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The White Hind and other Discoveries
Sir James Fergusson of Kilkerran
ISBN 9780902664951
Paperback  250 pages
Published January 2004    UK Price £14.95    US Price $21.95   

R.L.Stevensonís Kidnapped makes almost everyone aware, albeit with the outlines considerably distorted, of one of the most notorious trials in Scottish legal history.
Here, a penetrating examination of the Appin murder case of 1752 is based not only on the printed sources but on a number of unpublished contemporary letters.
Sir James Fergusson did not profess to have identified the true criminal, but he has established the place of the trial (hitherto disputed), offers evidence that the murderer was one of several conspirators, and suggests that the trial of James Stewart was not the travesty of justice which tradition and romance represent it to have been.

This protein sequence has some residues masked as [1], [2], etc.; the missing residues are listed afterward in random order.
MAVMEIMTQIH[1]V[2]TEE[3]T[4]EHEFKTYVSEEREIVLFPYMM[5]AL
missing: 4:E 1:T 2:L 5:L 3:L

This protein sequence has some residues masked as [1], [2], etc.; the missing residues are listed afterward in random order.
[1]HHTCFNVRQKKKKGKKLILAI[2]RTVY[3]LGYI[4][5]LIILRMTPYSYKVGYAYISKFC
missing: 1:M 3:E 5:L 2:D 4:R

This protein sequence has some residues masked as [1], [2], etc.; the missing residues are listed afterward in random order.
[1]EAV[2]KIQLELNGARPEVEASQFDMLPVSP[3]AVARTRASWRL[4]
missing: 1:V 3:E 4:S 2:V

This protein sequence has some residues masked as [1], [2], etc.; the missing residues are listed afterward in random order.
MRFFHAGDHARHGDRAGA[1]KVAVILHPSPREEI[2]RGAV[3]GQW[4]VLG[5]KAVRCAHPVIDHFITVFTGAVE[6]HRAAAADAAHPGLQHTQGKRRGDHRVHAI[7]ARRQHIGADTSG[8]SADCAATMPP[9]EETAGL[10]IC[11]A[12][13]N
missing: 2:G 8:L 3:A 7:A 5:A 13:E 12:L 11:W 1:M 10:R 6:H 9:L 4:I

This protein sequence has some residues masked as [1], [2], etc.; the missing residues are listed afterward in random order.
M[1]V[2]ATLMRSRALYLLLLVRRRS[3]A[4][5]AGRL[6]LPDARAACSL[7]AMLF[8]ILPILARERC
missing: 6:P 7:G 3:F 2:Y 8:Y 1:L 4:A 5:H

The appearance of a white hind in Coiriche Ba in Argyll in 1621 was reported to the King himself; but not even the despatch of special huntsmen from England availed to capture her.
Sir James took her story as symbolic of a number of explorations which he undertook down various by-ways of Scottish history from the sixteenth century to the nineteenth. In some he discovered the end of the story or the solution of the problem: in others his quarry proved as elusive as the white hind.

The materials have been found mostly in hitherto unpublished documents, either in family collections or among the public records of which, as Keeper of the Records of Scotland, Sir James had expert knowledge.
The subjects range from the Battle of Pinkie to a Maybole merchantís road-making activities - incidents in the lives of men which, rightly understood, often illuminate the history of their times with surprising vividness.

Originally published in 1963.


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